Mallika Sarabhai isn’t too difficult to figure out; with her what you see is what you get – inspired
When I walk in Mallika Sarabhai is sitting on the floor with a motley band of people. She looks up, bright and full of presence, and says in a strong voice, “This is the picture you should have got — all of us from Darpana sitting down and eating an authentic Udipi lunch.” With that she walks away with the empty patra and comes back with a big smile, head held high, trademark mismatched earrings (terracota this time) dangling.
“So, did you find the place easily? Of course, I couldn’t have helped you anyway!” she says, laughing and I can tell immediately this is going to be good.
Here with her production Unsuni, a project that aims to make a difference, Mallika is due to perform all of 30 shows. “I am just trying to get people to say `I care’ and make a difference in the smallest way possible. You don’t have to have loads of money to make a difference. Start with small things – do you know your domestic help’s situation in life? Does she have children? Do you have the time to take out and tutor her for two hours? Can you smile at her and treat her well? That’s all Unsuni asks for,” says Mallika. The performance, like most of Darpana’s productions, is a mixture of dance and theatre, specifically aimed at social change. Darpana is looking at 100 performances across the country.
Unsuni, of course, is only one among the many things Mallika does. Apart from fighting an oppressive Narendra Modi for the past five years, she has been chasing her dream. A dream she started seeing when she was a little girl. “I used to accompany Papa (Vikram Sarabhai) when he used to go to villages and watch them all watch themselves on television,” she says adding that right then she knew what a powerful medium TV was. “It’s just in me. I know I can make a success of a social change project once I get my channel going. Like I did with Tara Television,” she says, her voice echoing conviction and her eyes hopeful. Because getting investors or airtime is proving to be inordinately difficult in Ahmedabad where Mallika has her home. “When Narendra Modi went after me, I knew exactly who my friends were. When things cooled down and people told me they tried to call me but couldn’t get through, I had no hesitation in telling them, ‘No, you didn’t.'” she says.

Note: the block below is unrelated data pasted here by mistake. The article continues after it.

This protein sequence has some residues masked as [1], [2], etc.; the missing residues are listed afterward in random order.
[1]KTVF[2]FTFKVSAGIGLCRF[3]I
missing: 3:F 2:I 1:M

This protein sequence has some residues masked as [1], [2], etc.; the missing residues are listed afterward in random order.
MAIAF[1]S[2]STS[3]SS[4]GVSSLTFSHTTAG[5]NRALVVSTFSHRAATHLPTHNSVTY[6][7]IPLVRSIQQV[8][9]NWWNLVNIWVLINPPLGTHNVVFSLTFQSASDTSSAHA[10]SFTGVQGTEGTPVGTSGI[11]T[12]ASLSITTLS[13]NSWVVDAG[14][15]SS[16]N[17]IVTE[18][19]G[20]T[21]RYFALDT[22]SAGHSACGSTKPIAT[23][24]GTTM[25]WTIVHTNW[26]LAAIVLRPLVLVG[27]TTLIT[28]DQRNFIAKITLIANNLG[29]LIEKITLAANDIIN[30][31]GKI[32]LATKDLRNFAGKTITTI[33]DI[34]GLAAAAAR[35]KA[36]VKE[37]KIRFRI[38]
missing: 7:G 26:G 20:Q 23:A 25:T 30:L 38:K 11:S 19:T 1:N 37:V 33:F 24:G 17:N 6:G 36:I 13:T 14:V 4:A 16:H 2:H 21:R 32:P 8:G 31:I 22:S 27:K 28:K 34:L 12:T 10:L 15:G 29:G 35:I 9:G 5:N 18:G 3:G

She goes on to talk about how successful Tara was and how it was brutally shut down one day before the Gujrat riots because it made powers that be questionable to citizens. ”I had such fun working on that. There were times when people faced great tragedies and would call us because they believed we could make a difference,” she says.
It’s easy to forget Mallika is a dancer — but, of course, you have to ignore her trim figure and expressive, open face for that. Once you get past that, you discover all that Mallika is, lives in perfect harmony within her. Activist, teacher, boss, daughter, mother, philosopher, child and among many more things, woman (“I think he has a yen for me!” she says with a big grin in a stage whisper when I ask her why the Gujrat chief minister is, well, after her.)
Perhaps it is her wisdom and the lessons she’s learnt from life combined with a certain childlike enthusiasm that have brought Mallika as far as this. “I have so much more to do. I’m just waiting for my channel to go up, now. After that I am sure I’ll find something else to be equally committed to,” she says. She looks thoughtful for a second and says, “Modi is a fool. I was doing his work for him, making it easier for him – making the state a better place – with Tara TV and I can do it with Sat Television. He doesn’t see that.” Ask her the source of her undying spirit and inspiration, and she is quick to give credit to her privileged upbringing. “I had parents who came from such great socially active families. It would have been criminal for me to not take that forward. To give what I had got,” she says.
Speaking about her parents reveals yet another facet of Mallika’s multi-dimensional personality. Her close bond with her farther and her tight kinship with her mother are obvious to see. So is the love, admiration and respect. About the time her father died, Mallika recollects, “I wrote my IIM entrance exam the day after I cremated Papa. I don’t know what I wrote but I got through,” she says. While we’re on the subject, I ask Mallika what it was like there, considering who her parents were. “You know, I had people saying that I just got in because I was my father’s daughter. I even had a professor who once told me, ‘Mallika, because you are Vikram’s daughter, I can’t give you a ‘B’, so I am giving you a ‘D’ so people don’t think I am being partial.’ So I was damned if I did and damned if I didn’t,” she says. And there’s nothing but bafflement in her voice. Not a single time when she talks about her life do I spot a note of regret or rue. Almost everything Mallika says is spoken with a smile, one that sure looks like it comes from the heart.
Among lot more talk (and a delicious Udipi lunch) Mallika tells me about how her children Revanta, 21, and Anahita, 17, chose to join her company Darpana and help out in their mother’s work. So, marriage on the cards, then? “A relationship, may be. But marriage, no way,” she says emphatically adding that it is an out-dated institution that people enter into if they need approval or because they are economically dependent. “Bipin (Shah) and I are good friends even today and the children were co-parented, so they didn’t miss either of us,” she says and grins at her daughter quipping, “Anahita, were you a neglected child?” Mother and daughter dissolve in a huge, warm hug and now the team is packing to get to the venue for their first performance. I know there’s more to discover to this woman. But I figure I’ll just watch the performance of Unsuni for that.